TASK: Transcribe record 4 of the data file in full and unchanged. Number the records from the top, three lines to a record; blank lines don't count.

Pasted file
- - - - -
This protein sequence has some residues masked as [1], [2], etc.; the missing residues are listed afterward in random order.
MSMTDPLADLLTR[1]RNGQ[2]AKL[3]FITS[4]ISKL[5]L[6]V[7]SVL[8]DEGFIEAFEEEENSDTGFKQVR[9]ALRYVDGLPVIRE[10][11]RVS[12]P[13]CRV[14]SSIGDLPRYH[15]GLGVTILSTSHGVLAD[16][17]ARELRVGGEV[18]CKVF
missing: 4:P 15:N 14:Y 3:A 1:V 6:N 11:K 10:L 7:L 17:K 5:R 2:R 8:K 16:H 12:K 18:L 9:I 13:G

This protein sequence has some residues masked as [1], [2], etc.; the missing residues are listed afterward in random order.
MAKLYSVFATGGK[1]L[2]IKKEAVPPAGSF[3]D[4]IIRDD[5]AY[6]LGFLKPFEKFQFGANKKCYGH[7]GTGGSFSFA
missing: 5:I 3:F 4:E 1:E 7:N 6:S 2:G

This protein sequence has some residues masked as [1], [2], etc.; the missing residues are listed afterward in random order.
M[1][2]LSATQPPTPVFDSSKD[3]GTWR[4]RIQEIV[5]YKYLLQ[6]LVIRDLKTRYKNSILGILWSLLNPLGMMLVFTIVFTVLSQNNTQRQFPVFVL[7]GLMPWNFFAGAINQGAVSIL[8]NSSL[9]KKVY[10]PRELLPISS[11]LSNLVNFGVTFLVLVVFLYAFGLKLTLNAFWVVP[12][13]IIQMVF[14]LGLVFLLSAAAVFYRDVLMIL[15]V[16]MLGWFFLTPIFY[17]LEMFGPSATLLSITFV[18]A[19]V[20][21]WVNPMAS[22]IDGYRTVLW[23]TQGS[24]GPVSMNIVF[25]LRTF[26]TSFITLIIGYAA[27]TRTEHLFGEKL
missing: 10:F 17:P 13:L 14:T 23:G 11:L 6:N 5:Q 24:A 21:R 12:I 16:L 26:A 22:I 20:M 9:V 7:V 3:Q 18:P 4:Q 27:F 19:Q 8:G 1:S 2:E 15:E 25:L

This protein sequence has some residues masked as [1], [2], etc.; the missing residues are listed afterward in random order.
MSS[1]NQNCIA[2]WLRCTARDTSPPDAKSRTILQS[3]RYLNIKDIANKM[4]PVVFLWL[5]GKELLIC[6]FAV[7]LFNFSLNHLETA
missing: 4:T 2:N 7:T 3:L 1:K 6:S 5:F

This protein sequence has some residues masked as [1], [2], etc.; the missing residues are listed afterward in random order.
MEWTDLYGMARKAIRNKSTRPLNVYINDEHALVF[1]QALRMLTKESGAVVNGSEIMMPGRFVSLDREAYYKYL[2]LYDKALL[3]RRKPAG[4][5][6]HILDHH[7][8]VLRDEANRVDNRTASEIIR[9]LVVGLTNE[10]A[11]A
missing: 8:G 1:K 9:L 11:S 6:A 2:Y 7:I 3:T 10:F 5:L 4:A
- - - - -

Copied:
This protein sequence has some residues masked as [1], [2], etc.; the missing residues are listed afterward in random order.
MSS[1]NQNCIA[2]WLRCTARDTSPPDAKSRTILQS[3]RYLNIKDIANKM[4]PVVFLWL[5]GKELLIC[6]FAV[7]LFNFSLNHLETA
missing: 4:T 2:N 7:T 3:L 1:K 6:S 5:F